March 12, 2013

Members of the Madison Legislative Delegation:

Thank you for your ongoing work on behalf of our community. As you continue the state budget process, we want to give you information about our district’s budget process and the harmful impact of state budget proposals on our schools. The current budget proposal is bad for our students, our taxpayers and the future of public education.

From a significant decrease in our state aid, to fiscal disincentives for our current charter schools, to using taxpayer money for private schools, this budget proposal presents real challenges for the 2013-14 budget for Madison schools.

The state budget continues to shift the tax burden to our community while also taking away local control of how funding is used, through proposals like vouchers and restrictions on charter schools. Even more troubling is the effect on future years of public education in this state.

First and foremost, vouchers do not raise student achievement. In fact, students in voucher schools performed below students in public schools on state tests.

Private school vouchers do not save taxpayers money. Instead, property taxes will go up. The district would have to pay for the cost of 38% of each voucher’s cost, and public schools would receive less aid. In addition, priority preference for vouchers is given to current private school students. That means that the district would lose aid for students who have never been in our public schools.

Based on our current understanding of the proposal, that could mean the loss of an additional $2 million in state aid next year. The effect on future years would be even more troubling. Based on our current projections, Madison schools could lose $4.5 million in state aid in the second year of the program, more than $7 million in the third year and close to $9 million in the fourth year.

In Milwaukee, taxpayers now pay an additional $50 million in property taxes thanks to their voucher program.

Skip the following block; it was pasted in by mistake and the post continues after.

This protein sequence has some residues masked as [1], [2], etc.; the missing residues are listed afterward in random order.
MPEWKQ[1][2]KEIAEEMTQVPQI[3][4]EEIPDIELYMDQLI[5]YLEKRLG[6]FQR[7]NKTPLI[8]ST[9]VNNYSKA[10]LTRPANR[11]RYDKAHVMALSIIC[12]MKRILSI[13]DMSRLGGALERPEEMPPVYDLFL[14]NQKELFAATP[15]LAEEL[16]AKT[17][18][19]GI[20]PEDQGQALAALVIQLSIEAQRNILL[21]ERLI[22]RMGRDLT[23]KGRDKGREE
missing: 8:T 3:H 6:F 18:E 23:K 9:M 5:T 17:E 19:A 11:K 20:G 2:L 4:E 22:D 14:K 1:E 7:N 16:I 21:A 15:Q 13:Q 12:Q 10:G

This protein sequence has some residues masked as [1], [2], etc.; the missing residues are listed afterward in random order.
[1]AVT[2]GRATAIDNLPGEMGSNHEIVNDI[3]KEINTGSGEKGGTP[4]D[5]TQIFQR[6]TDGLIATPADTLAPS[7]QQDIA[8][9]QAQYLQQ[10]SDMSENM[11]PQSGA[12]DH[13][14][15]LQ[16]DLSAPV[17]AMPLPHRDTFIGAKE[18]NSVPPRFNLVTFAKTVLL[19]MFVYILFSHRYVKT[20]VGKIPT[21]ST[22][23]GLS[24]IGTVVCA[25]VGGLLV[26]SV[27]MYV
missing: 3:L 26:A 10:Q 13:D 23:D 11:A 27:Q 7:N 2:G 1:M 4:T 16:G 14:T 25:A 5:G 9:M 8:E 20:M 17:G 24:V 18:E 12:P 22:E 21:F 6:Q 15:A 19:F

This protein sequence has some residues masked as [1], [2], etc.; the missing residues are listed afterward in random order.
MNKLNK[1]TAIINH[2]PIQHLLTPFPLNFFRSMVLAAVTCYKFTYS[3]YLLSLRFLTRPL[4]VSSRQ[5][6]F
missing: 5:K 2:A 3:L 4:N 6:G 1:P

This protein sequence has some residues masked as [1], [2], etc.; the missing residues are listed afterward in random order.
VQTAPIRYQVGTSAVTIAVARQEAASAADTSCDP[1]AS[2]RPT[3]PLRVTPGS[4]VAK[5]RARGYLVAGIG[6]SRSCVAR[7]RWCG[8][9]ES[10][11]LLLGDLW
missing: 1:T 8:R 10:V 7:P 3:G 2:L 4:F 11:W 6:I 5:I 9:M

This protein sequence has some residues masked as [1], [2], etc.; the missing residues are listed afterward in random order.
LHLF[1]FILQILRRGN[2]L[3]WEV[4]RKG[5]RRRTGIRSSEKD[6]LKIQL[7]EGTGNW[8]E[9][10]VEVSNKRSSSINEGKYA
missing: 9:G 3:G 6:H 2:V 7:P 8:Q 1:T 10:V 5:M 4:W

As the program expands and more students become eligible, that means painful reductions to neighborhood schools, undercutting our ability to serve students in public schools. In the past decade, the district has been forced to cut more than $70 million from its budget. Combined with the freeze in per pupil revenue limits, private school vouchers mean more cuts to services for all students.

Private school vouchers send taxpayer dollars into programming that is not accountable to the public. Schools funded by taxpayers should be subject to state and federal mandates, be assessed by state systems and be required to serve the needs of all students, regardless of socio-economic status, language or special education needs. None of those guarantees are in place for voucher schools currently.

Governor Walker's budget proposal also contains many changes to charter school law that will limit local control and authority.  These changes would limit our ability to negotiate charter contracts with instrumentality charter schools. Not only does it make our current charter schools more expensive and less accountable to the public, but it also effectively removes non-instrumentality charter schools from the district, again siphoning resources away from public education. For example, a non-instrumentality charter school of 120 students could mean a decrease of $2 million in state aid. Similar to vouchers, the changes in charter law take taxpayer dollars out of public schools and decrease public accountability.

Please contact us with any questions. Again, thank you for the work you do on behalf of our community.


Jane Belmore

James Howard
Marj Passman
Ed Hughes
Maya Cole
Mary Burke
Beth Moss
Arlene Silveira
Members of the Madison School Board